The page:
NIJ's Sentinel Events Initiative
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"Sentinel Events" and Criminal Justice System Errors
When bad things happen in a complex system, the cause is rarely a single act, event or slip-up. More often, bad outcomes are "sentinel events."
A sentinel event is a significant negative outcome that:
- Signals underlying weaknesses in the system or process.
- Is likely the result of compound errors.
- May provide, if properly analyzed and addressed, important keys to strengthening the system and preventing future adverse events or outcomes.
As NIJ Visiting Fellow James Doyle has written:
"The conviction of the wrong person is never the exclusive responsibility of a lone "bad apple"; it is always an "organizational accident." No individual mistake is enough to create independently an organizational accident; small errors have to combine with each other — and with latent system weaknesses — before the tragedy can be completed. The correct answer to the question, "Who is responsible for this wrongful conviction?" is almost invariably "Everyone involved, to one degree or another," if not by making a mistake, then by failing to catch one. And "everyone involved" may include not only cops, forensic scientists, and lawyers at the sharp end of the system, but also legislators, policy makers, funders, and appellate judges far from the scene of the event who dictated the conditions under which the sharp-end operators work." 
NIJ's Sentinel Events Initiative borrows extensively from medicine and aviation (and other industries) where a blame-placing, backward-looking review process is yielding to a more forward-thinking, non-blaming, problem-solving approach. As in these other fields, significant advances in criminal justice processes may be achieved through the combined efforts of researchers, system analysts and the broad span of practitioners whose work is inextricably linked to the occurrence of error — and the eventual strengthening of the system and the prevention of future system errors.
Sentinel Events "Beta" Pilot Project
In April 2014, NIJ selected three jurisdictions — Milwaukee, Philadelphia and Baltimore — to serve as "beta" pilot sites to help explore the viability of conducting an all-stakeholder, nonblaming review of a sentinel event. NIJ, in partnership with the Office of Justice Programs Diagnostic Center, is providing limited technical assistance but no grant funds to these sites. The sites will conduct a review of a self-nominated sentinel event; the review teams vary among the sites but generally involve representatives of the prosecutor's office, the police department, the defense bar, victims or community interests, and city leadership.
NIJ's goal is to determine the feasibility of a sentinel events approach for learning from errors in the criminal justice system. Lessons learned from these pilot sites will be incorporated into subsequent NIJ Sentinel Events Initiative activities, including the possibility of a multisite demonstration field research grant program in 2015.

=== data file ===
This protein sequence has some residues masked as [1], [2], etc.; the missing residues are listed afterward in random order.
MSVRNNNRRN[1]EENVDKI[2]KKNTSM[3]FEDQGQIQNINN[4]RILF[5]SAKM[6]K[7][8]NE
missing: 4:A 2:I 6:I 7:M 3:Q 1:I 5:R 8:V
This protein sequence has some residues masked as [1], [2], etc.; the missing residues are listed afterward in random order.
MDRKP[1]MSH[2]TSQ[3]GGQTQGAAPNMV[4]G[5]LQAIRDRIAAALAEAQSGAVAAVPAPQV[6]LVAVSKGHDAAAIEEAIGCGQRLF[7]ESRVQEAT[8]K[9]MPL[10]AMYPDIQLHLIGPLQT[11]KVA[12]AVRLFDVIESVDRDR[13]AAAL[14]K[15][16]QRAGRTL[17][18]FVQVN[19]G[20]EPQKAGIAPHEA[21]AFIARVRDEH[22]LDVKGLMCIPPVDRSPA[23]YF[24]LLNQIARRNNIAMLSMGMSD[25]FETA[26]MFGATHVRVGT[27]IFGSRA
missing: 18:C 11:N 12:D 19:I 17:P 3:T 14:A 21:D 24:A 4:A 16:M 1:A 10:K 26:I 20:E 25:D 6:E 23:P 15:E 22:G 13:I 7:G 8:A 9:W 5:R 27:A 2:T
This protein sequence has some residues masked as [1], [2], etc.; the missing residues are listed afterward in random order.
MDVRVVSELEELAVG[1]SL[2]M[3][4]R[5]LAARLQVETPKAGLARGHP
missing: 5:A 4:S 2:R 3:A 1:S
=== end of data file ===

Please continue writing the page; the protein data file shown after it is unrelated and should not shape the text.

Funding for Sentinel Events Research
NIJ released a formal solicitation for research proposals in 2014. The deadline for applications is May 22, 2014.
With this solicitation, NIJ seeks proposals for research that can add to our understanding of how the concept of sentinel events can be used to improve the functioning of the criminal justice system. Funding under this solicitation will support multiple awards for either basic research or for applied studies (including evaluations). Though NIJ acknowledges that some projects involving field research may be more costly, NIJ anticipates that many relevant basic research projects could be supported at more modest funding levels. This is an open solicitation and all high-quality research proposals regarding some aspect of sentinel events pertaining to the criminal justice system will be considered.
Learn More About NIJ's Sentinel Events Initiative
- "NIJ’s Sentinel Events Initiative: Looking Back to Look Forward," James Doyle, NIJ Journal, 273, March 2014.
- Proceedings from the NIJ Roundtable on Sentinel Events, May 21-22, 2013.
- "Learning from error," James Doyle, in Police Foundation’s Ideas in Policing, No. 14, May 2012.
- "The Wrong Patient (pdf, 8 pages)," Exit Notice [opens in pop-up window] Mark Chassin and Elise Becher, Annals of Internal Medicine, Volume 136, Number 11, June 2002 .
- Learning from Error in Policing: A Case Study in Organizational Accident Theory, Jon Shane, 2013. Available for purchase from booksellers.
- "Learning from error in American criminal justice (pdf, 40 pages)," Exit Notice [opens in pop-up window] James M. Doyle, Journal of Criminal Law and Criminology, Volume 100, No. 1, 2010.
 Doyle, James. M., "The Prospects For Learning From 'Sentinel Events' In American Criminal Justice," Report to the National Institute of Justice, grant number 2011-IJ-CX-K060, forthcoming.
Date Modified: April 4, 2014